SUICIDE PREVENTION--WARNING SIGNS,
HELP NUMBERS, & Helpful Web Sites
Disclaimer: Online information found here is made available so that individuals may find out whether consultation with a counselor or doctor may be helpful. This is a help site and is not intended to provide treatment, diagnosis, or consultation. This information does not replace the advice of a doctor.
What are the warning signs of suicide?
The following warning signs may be signs of a mental health problem, such as a mood disorder, or they may relate directly to suicidal thoughts or behavior:
--Changes in functioning, such as
A drop in grades
Neglect of personal appearance
Neglect of responsibilities
--Changes in emotions, such as
Appearing sad, hopeless, bored, or overwhelmed
Having spells of severe anger
Appearing more anxious or worried
--Changes in behavior, such as
Getting in trouble, being rebellious, aggressive, or impulsive
Withdrawing from friends or family or having a big change in friends
Changing eating or sleeping habits
Losing interest in activities
--Use of drugs or alcohol
--Victim of sexual or physical abuse
--Sexual feelings or confusion about sexual orientation that the teen finds unacceptable
--Self-harmful behavior, such as cutting or anorexia
--Talking or writing of suicide or death
--Making a suicidal gesture, such as taking a small amount of pills
Myths and facts you should know
Myth: Teens who kill themselves are obviously depressed. Fact: It's not always obvious. Parents are sometimes "the last to know" their teens are so depressed and desperate. Teens are often very good at hiding their problems. While depressed adults may seem deeply sad and hopeless for quite a while, depressed teens may seem happy much of the time as they swing rapidly in and out of depression.
Myth: People who talk about suicide do not do it. Fact: Teens who talk about suicide or wanting to "run away," "get away," "disappear," "end it," or "die" are much more likely to kill themselves than those who do not. Talk of suicide or death should be responded to right away.
Myth: "If he really wanted to kill himself, he would have done something more lethal." Fact: A non-lethal attempt, such as taking a small number of pills or making scratches on the wrist, may be followed by more lethal behavior at a later time. In addition, the non-lethal attempt may indicate deep emotional problems not obvious otherwise. Suicide attempts or "gestures" should be taken very seriously with prompt safeguarding and intervention.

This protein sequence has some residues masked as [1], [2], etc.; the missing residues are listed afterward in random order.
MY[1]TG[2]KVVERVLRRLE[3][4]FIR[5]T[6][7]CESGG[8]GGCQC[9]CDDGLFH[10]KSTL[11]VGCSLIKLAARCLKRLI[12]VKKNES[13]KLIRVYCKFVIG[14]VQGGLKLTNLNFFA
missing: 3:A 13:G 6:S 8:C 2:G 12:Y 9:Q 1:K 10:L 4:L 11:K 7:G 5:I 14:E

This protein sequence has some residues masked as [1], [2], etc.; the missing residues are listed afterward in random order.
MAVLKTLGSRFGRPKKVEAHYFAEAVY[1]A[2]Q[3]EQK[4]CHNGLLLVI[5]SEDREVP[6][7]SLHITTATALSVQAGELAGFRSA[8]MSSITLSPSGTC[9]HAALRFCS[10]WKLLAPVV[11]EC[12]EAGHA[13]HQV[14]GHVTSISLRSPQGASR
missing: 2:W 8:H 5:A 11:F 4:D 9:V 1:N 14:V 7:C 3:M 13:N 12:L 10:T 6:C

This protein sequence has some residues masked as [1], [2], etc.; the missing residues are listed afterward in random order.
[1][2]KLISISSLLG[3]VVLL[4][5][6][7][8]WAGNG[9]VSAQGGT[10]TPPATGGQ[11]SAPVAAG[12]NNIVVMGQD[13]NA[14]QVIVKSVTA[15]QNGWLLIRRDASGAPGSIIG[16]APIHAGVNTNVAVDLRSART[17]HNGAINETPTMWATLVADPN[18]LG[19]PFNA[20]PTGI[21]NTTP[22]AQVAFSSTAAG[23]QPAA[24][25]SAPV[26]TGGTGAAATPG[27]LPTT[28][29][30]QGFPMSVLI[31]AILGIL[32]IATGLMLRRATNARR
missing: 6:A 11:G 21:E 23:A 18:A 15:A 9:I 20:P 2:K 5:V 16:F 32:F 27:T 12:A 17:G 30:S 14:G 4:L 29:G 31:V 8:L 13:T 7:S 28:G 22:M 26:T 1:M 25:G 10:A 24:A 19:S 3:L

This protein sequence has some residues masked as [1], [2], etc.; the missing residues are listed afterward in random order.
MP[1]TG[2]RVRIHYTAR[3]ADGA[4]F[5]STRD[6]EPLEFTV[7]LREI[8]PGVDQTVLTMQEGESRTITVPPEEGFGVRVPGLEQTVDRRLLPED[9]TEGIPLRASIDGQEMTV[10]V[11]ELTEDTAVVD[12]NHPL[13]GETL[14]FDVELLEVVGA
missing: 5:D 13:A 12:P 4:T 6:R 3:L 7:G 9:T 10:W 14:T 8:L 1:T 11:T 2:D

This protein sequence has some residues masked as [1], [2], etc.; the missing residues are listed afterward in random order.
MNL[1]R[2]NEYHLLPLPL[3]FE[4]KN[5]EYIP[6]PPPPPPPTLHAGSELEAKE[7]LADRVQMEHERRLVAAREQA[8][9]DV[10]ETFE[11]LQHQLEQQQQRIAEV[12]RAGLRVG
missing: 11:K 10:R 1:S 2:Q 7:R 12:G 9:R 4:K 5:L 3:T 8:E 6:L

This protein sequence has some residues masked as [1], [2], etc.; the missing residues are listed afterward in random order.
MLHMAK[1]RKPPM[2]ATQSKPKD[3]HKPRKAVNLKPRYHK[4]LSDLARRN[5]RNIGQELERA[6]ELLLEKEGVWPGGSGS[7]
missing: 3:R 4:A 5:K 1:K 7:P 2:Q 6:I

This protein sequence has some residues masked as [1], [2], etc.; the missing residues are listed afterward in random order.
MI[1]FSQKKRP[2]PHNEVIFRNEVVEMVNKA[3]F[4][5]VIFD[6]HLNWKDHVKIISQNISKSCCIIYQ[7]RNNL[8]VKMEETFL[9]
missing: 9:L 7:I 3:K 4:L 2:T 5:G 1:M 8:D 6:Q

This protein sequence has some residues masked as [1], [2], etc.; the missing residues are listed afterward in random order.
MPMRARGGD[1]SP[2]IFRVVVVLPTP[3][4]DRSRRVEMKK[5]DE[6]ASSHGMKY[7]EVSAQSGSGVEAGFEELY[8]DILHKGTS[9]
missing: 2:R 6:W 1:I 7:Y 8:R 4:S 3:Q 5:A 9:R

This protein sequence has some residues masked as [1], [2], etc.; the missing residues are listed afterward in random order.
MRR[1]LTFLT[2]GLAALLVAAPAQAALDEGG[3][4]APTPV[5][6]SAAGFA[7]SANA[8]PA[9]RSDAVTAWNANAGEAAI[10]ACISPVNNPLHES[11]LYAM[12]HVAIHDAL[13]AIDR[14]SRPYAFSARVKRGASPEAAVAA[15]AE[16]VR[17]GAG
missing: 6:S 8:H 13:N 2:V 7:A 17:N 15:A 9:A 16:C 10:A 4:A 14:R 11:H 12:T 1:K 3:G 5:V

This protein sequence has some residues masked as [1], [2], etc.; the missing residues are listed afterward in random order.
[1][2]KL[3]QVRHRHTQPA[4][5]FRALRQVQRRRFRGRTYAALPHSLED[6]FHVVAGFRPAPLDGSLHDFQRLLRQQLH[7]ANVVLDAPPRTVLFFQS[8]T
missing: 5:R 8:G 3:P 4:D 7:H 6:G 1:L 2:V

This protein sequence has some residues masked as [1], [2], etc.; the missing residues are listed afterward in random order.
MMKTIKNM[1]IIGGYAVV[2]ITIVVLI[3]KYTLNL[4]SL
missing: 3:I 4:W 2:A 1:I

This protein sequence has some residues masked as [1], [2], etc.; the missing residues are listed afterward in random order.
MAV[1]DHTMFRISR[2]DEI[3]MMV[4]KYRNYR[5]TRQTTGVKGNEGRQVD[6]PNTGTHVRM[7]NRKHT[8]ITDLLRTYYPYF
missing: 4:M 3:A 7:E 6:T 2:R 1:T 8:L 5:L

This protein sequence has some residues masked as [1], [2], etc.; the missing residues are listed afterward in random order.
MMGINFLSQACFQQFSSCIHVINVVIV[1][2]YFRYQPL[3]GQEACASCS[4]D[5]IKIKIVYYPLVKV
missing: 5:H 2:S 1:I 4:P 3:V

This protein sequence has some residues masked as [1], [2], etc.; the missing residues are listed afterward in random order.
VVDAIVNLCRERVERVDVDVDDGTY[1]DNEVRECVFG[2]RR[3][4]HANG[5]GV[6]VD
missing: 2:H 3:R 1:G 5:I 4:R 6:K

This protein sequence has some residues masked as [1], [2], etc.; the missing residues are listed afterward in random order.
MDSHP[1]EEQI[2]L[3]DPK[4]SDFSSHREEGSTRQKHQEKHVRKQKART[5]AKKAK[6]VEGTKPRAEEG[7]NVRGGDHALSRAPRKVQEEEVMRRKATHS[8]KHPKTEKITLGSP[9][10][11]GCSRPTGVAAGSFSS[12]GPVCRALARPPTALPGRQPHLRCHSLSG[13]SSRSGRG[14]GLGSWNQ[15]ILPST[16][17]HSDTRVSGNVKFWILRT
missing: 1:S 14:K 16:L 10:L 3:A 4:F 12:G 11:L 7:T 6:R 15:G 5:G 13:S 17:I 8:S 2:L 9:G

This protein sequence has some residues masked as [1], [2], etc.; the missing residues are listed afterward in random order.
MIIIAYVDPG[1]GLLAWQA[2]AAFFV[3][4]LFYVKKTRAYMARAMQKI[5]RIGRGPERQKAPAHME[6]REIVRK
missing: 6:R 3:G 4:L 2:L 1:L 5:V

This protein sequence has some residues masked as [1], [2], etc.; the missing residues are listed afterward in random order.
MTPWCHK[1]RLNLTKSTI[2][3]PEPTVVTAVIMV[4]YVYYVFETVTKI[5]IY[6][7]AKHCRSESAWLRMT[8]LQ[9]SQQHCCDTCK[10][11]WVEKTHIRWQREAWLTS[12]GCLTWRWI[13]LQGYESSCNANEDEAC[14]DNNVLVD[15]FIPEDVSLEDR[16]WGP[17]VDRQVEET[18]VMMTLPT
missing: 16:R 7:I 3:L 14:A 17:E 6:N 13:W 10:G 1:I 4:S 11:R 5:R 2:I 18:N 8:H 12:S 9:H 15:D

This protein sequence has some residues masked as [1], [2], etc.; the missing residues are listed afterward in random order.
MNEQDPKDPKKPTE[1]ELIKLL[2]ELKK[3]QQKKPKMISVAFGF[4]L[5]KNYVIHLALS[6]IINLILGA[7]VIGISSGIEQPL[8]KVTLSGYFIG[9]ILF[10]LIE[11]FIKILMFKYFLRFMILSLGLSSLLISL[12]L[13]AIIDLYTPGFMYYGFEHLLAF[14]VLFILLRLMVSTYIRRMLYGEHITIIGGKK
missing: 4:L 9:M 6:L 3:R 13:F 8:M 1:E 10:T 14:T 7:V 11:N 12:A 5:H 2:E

Myth: "She's just doing it to get attention.” Fact: This is true at times, but the behavior can still be lethal. A teen not intending to die may still take too many pills or miscalculate when someone will rescue her.
Published online: 2/07 Source: Teen Suicide, Mood, and Depression (Copyright © 2007 American Academy of Pediatrics, Updated 7/06)
The information contained in this publication should not be used as a substitute for the medical care and advice of your pediatrician. There may be variations in treatment that your pediatrician may recommend based on individual facts and circumstances.
© COPYRIGHT AMERICAN ACADEMY OF PEDIATRICS, ALL RIGHTS RESERVED.
For help or more information contact any of the following individuals, groups, or agencies:
--Family physician or local/area clinic--Mental Health Center of North Iowa— 641-424-2075, 1-800-700-4692
--Family services, social agencies, or clergy
--Check the phone book under “mental health”, “health”, “social services”, “hotlines” or “physicians” for phone numbers and addresses.
An emergency room doctor also can provide temporary help and can tell you where and how to get further help.
FOR AFTER HOURS HELP CALL:
24 Hours Daily—Confidential--Free
National Suicide Hotline: 1-800-273-8255
Teen Help Line: 1-800-443-8336
Teen Help Line is not a crisis or “hotline”. The line provides health information & referral services for Iowa teens.
If you are thinking of harming yourself or know someone who is, tell someone who can help immediately.
--Call your doctor.
--Call 911 or go to a hospital emergency room to get immediate help or ask a friend or family member to help you do these things.
--Call the toll-free, 24-hour hotline number for the
National Suicide Prevention Lifeline 1-800-273-8255
--Make sure you or the suicidal person is not left alone.
Helpful Links for More Information On Suicide
Scroll down the page to find sites with more information.
Mental Health America
Suicide Awareness Voices of Education
American Association of Suicidology (AAS)
American Foundation for Suicide Prevention
Screening for Mental Health
American Psychiatric Association (APA)
American Academy of Pediatrics
Depression and Bipolar Support Alliance (DBSA)